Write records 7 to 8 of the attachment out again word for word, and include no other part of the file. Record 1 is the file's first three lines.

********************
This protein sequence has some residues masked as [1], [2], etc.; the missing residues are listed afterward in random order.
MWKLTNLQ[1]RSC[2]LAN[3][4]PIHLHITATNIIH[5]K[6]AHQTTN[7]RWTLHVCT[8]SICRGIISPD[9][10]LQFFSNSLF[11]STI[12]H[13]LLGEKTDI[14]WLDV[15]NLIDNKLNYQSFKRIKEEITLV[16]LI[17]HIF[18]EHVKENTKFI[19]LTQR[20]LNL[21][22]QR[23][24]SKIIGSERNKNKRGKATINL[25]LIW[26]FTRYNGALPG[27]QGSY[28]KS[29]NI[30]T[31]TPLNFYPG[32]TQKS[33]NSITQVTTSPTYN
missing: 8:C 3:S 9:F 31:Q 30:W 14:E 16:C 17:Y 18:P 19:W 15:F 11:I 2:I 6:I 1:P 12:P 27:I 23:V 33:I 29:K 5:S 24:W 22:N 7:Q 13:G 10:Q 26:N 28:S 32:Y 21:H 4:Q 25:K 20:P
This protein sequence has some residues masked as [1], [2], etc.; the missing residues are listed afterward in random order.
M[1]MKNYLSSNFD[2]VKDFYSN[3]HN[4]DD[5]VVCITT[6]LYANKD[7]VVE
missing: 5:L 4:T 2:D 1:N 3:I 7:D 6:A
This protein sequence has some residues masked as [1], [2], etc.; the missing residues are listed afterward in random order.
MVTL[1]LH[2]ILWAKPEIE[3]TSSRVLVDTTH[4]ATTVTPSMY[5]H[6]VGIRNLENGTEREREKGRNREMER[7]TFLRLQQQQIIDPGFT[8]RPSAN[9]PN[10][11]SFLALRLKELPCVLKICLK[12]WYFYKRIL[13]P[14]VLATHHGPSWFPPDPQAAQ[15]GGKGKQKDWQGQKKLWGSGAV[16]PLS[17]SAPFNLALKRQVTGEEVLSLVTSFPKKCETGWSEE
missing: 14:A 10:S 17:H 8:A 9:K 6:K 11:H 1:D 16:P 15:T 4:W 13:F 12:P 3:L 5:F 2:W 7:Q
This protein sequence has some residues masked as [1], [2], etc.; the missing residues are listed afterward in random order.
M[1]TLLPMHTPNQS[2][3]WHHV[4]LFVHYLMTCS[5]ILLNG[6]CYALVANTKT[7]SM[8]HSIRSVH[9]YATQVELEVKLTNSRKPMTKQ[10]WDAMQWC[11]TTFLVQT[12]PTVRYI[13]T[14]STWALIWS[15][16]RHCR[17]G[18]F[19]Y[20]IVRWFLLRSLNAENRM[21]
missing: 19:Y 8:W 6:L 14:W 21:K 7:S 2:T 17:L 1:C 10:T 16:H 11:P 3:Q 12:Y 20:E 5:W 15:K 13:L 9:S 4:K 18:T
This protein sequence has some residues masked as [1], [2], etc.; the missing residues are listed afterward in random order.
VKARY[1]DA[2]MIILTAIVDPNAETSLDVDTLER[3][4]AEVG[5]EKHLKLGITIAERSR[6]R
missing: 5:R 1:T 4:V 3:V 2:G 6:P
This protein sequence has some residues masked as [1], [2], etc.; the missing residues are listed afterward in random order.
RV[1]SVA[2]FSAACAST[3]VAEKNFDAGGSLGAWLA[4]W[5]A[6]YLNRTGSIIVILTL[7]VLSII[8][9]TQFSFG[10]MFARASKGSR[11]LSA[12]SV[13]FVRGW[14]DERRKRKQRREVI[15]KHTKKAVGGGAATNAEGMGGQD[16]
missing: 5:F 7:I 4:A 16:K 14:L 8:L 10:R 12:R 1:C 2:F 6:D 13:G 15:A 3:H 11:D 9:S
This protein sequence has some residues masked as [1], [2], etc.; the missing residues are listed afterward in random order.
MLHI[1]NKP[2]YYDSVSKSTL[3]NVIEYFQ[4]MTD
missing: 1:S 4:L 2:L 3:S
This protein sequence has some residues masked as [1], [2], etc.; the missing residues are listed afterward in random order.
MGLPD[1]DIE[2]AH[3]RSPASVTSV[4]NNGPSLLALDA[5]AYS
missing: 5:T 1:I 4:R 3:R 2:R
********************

This protein sequence has some residues masked as [1], [2], etc.; the missing residues are listed afterward in random order.
MLHI[1]NKP[2]YYDSVSKSTL[3]NVIEYFQ[4]MTD
missing: 1:S 4:L 2:L 3:S
This protein sequence has some residues masked as [1], [2], etc.; the missing residues are listed afterward in random order.
MGLPD[1]DIE[2]AH[3]RSPASVTSV[4]NNGPSLLALDA[5]AYS
missing: 5:T 1:I 4:R 3:R 2:R